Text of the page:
Employers tend to get confused when it comes to reporting wages and taxes on a quarterly or annual basis. Forms 944 and 941 being the most common solutions, the question remains when to file 941 vs 944. Read below to find out if you are a 944 vs 941 payer.
Form 941 vs 944: General
Form 941 and Form 944 are both tax return forms that are to be filed to the Internal Revenue Service, mostly known by its abbreviated name IRS. But what is 941 vs 944?
The two forms also have a similar purpose. Both are used to report wages paid to employees as well as taxes withheld, which can be broken up more specifically into employee wages and tips, federal income taxes withheld, social security taxes withheld, taxes under Medicare, and research payroll tax credit if you have a small business that qualifies for it.
The key 941 vs 944 difference is the filing frequency, the former being a quarterly form and the latter, annual. However, it’s not your personal preferences regarding this aspect that determine which to use. Rather, you need to find out whether you qualify as a 941 vs 944 employer.
Small Business Employee vs Regular Employee: Form 944 vs Form 941
When it comes to the type of employer, 941 vs 944 is all about how much federal income taxes you withhold.
Form 941 is way more common than its counterpart because it is designed for regular employees, that is, all businesses except for those whose federal income taxes withheld over the year make under 1,000 USD.
If you withhold less than this, you are a small business eligible to use Form 944. This requires a written notification from the IRS. You can send a written request or call the service’s phone number if you haven’t received one. A notification will follow if your request is accepted.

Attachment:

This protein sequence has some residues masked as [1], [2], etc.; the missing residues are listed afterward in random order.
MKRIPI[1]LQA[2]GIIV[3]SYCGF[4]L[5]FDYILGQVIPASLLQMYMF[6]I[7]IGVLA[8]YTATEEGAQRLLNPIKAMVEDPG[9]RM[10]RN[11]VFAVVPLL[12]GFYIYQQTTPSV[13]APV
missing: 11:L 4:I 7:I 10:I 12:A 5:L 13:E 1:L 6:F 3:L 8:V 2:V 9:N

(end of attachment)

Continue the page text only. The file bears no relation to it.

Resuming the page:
New employers can also be eligible for Form 944. This would require them to enter information regarding the highest number of employees expected in the next year as well as the tax liability they expect.
Tax Form 944 vs 941: What Counts
It is not uncommon for people dealing with the dilemma of US Government Form 944 vs 941 to also wonder what kind of information either form reports. The short answer to this question would be wages and taxes.
Each time an employer pays wages to their employees, they are expected to withhold a certain amount of taxes. These include social security tax, Medicare tax, and federal income tax.
Both 944 and 941 are to be filed even if you have zero tax to report. However, specific exceptions apply to 941 filers (see Pros and Cons). You also don’t need to file 944 or 941 if you have filed a final return the previous year.
941 Filer vs 944 Filer
An important aspect of 941 vs 944, employer’s annual tax return form 944 is to be filed on a yearly basis by January 31, while the due dates for the quarterly 944 are April 30, July 31, October 31, and January 31.
There is no difference in filing 941 vs 944 with the IRS. Either mail or e-file can be used, the latter being the recommended option because it is less susceptible to delays (these are penalizable).
940 vs 941 vs 944
As soon as you have determined your kind of payer, 941 vs 944 seems to be a settled question. Yet, there’s another form that often adds to the confusion, namely 940.